route near Hanford, in Kings County.

Read more here: http://www.fresnobee.com/2012/12/25/3113242/valley-land-a-likely-issue-for.html#storylink=cpy

"I think there's going to be a lot of attorneys who have never handled an eminent domain case who will suddenly be experts," said C. William Brewer, an eminent domain specialist with the Fresno law firm Motschiedler, Michaelides, Wishon, Brewer & Ryan.

Up and down the Valley, the rail authority anticipates spending tens of millions of dollars to buy the land it needs in Merced, Madera, Fresno, Kings, Tulare and Kern counties. The agency hopes to begin construction next year on a stretch of about 30 miles from northeast of Madera to the south end of Fresno -- the first portion of what is ultimately planned as a 520-mile system linking San Francisco and Los Angeles.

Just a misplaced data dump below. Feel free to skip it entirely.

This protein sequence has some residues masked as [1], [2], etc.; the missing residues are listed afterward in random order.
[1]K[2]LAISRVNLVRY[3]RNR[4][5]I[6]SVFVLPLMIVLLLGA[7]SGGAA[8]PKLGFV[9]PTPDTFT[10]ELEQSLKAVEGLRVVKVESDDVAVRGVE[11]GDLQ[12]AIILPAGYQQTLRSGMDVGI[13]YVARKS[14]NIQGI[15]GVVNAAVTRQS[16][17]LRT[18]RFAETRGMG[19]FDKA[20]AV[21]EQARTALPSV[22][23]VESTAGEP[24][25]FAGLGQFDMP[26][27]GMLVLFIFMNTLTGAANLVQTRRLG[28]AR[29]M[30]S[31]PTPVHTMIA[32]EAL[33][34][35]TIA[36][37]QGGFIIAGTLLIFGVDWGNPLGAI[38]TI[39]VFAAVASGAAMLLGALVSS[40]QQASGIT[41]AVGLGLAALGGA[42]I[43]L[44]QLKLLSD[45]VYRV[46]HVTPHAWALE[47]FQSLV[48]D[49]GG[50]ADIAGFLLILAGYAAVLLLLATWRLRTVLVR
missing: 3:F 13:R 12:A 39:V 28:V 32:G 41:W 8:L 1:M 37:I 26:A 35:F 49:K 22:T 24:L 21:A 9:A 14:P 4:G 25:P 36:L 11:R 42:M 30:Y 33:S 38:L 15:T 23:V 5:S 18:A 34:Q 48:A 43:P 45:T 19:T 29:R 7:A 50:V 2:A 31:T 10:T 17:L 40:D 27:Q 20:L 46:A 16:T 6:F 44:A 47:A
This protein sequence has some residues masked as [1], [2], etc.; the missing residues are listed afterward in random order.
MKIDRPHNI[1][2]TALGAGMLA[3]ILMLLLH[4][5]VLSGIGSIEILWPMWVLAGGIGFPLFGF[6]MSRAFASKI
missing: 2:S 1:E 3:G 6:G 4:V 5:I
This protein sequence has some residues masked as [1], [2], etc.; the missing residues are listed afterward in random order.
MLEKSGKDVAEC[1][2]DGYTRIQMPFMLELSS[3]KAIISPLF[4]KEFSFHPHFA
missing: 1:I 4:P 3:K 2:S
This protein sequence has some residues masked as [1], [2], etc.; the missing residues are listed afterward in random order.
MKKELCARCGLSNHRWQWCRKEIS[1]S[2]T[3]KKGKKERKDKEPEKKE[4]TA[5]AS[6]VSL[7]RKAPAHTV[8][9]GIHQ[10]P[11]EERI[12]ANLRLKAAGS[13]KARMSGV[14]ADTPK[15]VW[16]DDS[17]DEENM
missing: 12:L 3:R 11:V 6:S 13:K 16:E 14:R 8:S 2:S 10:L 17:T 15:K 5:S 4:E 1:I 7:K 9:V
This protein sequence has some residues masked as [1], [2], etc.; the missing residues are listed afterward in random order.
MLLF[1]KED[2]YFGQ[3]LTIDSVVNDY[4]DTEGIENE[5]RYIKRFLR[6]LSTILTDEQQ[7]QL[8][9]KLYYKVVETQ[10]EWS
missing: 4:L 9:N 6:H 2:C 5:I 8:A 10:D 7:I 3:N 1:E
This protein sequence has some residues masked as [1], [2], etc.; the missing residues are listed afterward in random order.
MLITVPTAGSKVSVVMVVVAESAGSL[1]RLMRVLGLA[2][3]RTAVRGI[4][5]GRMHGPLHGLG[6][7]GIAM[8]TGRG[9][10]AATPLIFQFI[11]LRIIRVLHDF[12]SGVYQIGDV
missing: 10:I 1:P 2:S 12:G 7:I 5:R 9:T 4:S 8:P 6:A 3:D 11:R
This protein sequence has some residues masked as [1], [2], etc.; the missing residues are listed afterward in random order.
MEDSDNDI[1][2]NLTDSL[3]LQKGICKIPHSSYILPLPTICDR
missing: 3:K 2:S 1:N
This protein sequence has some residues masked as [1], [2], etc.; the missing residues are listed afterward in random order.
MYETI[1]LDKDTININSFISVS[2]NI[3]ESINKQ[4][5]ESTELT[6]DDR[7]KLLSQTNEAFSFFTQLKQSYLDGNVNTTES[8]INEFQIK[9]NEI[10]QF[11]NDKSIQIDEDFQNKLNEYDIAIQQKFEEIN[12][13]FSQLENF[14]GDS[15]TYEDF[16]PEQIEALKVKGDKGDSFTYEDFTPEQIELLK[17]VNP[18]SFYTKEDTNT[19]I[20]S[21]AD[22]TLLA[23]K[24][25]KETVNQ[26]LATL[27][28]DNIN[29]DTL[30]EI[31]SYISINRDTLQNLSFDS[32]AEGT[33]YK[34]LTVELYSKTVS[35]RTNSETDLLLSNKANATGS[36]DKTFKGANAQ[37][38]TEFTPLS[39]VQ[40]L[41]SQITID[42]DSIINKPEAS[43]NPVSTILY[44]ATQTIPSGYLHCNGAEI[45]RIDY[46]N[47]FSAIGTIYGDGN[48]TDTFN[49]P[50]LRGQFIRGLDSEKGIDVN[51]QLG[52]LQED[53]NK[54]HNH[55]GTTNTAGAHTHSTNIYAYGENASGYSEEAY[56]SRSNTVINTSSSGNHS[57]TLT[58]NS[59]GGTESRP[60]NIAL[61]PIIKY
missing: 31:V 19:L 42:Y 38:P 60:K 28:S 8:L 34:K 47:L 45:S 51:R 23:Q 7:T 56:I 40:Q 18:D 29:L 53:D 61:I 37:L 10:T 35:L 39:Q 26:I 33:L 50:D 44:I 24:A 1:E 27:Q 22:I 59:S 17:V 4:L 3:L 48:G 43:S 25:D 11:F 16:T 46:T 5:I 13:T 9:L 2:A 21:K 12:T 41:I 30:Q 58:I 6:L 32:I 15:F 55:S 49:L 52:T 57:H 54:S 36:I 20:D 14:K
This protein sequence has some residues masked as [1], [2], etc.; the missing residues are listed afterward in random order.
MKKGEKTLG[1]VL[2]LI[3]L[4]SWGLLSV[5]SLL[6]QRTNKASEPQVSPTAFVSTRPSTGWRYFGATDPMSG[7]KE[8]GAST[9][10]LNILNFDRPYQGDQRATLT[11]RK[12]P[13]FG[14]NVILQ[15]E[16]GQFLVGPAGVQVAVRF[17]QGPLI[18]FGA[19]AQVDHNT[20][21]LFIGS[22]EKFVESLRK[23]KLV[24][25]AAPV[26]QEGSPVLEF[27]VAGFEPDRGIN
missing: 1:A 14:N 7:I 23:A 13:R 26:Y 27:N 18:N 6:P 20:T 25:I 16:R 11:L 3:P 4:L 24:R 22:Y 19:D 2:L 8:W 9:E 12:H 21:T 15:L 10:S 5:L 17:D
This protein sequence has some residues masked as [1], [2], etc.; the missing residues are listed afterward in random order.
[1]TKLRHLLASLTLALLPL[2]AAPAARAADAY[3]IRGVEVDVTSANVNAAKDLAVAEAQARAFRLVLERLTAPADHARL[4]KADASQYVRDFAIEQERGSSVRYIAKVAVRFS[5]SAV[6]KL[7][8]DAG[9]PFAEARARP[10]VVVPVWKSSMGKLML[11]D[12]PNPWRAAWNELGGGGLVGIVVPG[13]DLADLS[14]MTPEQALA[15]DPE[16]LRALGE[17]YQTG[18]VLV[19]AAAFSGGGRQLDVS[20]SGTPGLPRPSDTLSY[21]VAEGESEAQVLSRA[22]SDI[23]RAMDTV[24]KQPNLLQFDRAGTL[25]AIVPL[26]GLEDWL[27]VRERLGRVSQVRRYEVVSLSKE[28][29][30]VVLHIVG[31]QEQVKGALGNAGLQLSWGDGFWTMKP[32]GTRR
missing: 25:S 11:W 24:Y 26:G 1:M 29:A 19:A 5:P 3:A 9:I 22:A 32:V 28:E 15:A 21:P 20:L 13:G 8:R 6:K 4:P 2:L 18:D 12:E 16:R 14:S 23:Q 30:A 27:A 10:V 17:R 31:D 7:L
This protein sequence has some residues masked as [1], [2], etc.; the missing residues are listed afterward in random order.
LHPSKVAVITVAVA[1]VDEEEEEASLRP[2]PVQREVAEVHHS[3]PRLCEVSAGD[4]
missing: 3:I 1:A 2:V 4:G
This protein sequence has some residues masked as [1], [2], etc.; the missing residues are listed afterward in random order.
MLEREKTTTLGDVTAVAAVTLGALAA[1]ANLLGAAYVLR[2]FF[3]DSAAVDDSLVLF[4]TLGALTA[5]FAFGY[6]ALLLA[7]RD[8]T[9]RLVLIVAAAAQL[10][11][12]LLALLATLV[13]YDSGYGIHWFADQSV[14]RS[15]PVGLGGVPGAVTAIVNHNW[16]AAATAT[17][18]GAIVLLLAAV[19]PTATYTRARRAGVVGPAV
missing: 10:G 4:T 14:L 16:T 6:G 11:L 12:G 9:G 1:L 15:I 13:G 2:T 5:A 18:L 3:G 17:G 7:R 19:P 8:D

But some vocal property owners, including farmers, are loathe to part with their property and have vowed to force the state to use its power of eminent domain -- a potentially costly and time-consuming ordeal.

Read more here: http://www.fresnobee.com/2012/12/25/3113242/valley-land-a-likely-issue-for.html#storylink=cpy

Eminent domain, or condemnation, is a legal process by which a government agency can declare a public need for property and sue to acquire it if the government cannot reach agreement with the landowner. A judge decides whether the agency is entitled to the property; in a second phase, a jury decides the fair market value and other compensation due the owner.

KFI 640 AM John and Ken on California's High Speed Rail

The rail authority last week identified four companies that it plans to hire, at a cost of $34 million, to negotiate the rights-of-way purchases in the Valley: Hamner Jewel Associates of Pismo Beach, Continental Field Services Corp. of Virginia, Universal Field Services of Oklahoma, and Golden State Right of Way Team in Sacramento.